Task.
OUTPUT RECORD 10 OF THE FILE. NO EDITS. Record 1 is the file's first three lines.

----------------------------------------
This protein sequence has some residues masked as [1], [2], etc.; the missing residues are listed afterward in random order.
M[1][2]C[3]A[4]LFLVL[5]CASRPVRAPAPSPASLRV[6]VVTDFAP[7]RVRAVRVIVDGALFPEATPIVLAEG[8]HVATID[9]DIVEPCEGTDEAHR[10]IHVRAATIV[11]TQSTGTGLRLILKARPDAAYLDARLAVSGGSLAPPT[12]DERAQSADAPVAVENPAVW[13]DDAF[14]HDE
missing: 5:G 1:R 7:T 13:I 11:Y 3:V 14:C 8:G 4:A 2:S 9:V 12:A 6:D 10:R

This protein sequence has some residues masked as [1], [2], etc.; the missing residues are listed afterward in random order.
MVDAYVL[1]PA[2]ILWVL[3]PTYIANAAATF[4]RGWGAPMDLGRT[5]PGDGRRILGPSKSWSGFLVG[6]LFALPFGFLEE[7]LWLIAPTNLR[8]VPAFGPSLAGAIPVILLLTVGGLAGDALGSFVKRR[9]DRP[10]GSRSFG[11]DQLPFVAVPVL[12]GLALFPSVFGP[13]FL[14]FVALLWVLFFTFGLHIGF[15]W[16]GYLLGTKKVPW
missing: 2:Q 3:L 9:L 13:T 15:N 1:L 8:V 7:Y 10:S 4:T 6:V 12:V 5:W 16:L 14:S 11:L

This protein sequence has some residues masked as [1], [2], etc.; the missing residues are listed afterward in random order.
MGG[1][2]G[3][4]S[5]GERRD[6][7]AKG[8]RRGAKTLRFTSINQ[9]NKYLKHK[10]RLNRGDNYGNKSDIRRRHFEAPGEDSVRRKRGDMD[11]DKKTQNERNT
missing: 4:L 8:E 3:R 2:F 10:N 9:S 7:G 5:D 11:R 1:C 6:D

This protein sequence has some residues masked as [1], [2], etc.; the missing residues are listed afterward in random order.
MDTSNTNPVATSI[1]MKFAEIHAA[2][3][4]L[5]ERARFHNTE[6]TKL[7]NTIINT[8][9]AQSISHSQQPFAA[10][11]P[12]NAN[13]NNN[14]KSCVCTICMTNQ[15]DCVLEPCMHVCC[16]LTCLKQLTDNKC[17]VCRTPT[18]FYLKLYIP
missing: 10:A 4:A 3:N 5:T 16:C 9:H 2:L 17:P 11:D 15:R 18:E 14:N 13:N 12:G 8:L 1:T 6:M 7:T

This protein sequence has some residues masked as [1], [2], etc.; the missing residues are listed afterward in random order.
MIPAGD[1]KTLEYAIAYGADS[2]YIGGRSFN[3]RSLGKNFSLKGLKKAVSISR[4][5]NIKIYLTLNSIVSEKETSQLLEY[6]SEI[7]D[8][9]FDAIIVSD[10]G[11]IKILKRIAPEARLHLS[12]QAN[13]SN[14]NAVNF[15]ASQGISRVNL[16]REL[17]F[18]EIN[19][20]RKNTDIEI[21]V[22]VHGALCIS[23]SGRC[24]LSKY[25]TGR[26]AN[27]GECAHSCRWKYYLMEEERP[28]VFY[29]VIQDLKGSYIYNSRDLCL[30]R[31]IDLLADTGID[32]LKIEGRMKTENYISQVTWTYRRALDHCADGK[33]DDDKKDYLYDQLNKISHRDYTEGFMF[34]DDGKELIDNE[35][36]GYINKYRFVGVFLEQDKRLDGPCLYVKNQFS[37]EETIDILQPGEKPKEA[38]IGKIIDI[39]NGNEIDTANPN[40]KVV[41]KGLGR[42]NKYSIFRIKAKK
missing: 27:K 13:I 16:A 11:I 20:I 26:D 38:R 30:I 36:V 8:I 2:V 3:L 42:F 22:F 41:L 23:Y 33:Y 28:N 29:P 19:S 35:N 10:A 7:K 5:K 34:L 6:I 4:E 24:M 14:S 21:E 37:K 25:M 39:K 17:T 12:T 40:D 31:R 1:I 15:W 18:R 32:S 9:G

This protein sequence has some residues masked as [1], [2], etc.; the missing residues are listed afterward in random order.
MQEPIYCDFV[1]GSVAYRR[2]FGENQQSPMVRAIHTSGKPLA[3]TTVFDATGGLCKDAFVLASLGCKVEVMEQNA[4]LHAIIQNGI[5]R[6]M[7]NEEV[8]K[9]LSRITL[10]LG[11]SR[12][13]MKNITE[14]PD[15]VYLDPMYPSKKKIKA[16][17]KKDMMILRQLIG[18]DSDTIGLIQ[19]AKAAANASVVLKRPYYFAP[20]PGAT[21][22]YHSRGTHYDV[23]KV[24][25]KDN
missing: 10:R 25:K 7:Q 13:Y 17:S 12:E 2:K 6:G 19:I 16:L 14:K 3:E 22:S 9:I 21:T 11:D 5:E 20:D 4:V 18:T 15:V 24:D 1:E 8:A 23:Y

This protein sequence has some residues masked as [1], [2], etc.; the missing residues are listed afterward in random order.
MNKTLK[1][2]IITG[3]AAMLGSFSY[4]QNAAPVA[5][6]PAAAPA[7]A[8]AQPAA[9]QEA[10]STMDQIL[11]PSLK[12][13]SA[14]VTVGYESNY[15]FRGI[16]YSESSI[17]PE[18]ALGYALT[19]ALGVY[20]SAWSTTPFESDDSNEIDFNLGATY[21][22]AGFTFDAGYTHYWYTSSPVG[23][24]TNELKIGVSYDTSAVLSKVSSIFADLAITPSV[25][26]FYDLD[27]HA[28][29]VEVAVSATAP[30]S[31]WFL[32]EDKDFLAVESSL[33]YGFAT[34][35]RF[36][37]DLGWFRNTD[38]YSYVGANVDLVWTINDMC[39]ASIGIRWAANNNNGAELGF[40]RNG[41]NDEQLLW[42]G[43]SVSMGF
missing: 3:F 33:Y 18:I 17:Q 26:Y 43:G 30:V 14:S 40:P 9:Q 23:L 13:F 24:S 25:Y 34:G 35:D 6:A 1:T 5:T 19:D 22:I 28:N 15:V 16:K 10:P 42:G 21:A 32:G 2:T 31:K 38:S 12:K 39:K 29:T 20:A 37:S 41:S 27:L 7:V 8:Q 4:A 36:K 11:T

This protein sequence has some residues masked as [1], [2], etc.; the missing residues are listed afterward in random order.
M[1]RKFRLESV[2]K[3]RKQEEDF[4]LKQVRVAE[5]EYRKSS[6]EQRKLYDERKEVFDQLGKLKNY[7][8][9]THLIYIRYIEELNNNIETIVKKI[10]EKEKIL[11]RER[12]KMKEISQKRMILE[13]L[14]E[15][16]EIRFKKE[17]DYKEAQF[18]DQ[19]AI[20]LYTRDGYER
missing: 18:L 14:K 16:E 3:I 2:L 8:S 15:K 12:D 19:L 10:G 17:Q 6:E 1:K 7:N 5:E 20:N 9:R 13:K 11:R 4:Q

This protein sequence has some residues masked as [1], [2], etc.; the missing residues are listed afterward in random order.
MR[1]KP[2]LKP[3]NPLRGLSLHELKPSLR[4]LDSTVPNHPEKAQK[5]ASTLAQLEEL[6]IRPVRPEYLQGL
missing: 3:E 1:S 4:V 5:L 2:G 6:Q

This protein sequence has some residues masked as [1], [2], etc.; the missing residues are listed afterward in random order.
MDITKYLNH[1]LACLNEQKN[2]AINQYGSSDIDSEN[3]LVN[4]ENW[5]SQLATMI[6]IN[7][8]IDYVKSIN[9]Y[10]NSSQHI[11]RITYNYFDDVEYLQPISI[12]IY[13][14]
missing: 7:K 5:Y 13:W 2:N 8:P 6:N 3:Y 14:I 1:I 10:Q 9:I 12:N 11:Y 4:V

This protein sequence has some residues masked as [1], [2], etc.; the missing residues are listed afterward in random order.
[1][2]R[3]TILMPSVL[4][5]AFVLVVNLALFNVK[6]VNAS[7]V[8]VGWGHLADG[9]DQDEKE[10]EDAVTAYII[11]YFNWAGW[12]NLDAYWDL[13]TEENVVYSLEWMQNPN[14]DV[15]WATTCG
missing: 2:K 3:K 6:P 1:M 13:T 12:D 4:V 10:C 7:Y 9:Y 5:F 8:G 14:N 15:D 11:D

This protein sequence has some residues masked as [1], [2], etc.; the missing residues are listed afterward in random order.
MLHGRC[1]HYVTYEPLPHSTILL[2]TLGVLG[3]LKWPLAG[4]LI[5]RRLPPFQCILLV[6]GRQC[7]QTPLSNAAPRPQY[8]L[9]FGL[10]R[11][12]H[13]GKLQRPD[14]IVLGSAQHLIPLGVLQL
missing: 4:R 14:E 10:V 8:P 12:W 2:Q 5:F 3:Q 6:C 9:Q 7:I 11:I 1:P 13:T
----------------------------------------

This protein sequence has some residues masked as [1], [2], etc.; the missing residues are listed afterward in random order.
MDITKYLNH[1]LACLNEQKN[2]AINQYGSSDIDSEN[3]LVN[4]ENW[5]SQLATMI[6]IN[7][8]IDYVKSIN[9]Y[10]NSSQHI[11]RITYNYFDDVEYLQPISI[12]IY[13][14]
missing: 7:K 5:Y 13:W 2:N 8:P 6:N 3:Y 14:I 1:I 10:Q 9:I 12:N 11:Y 4:V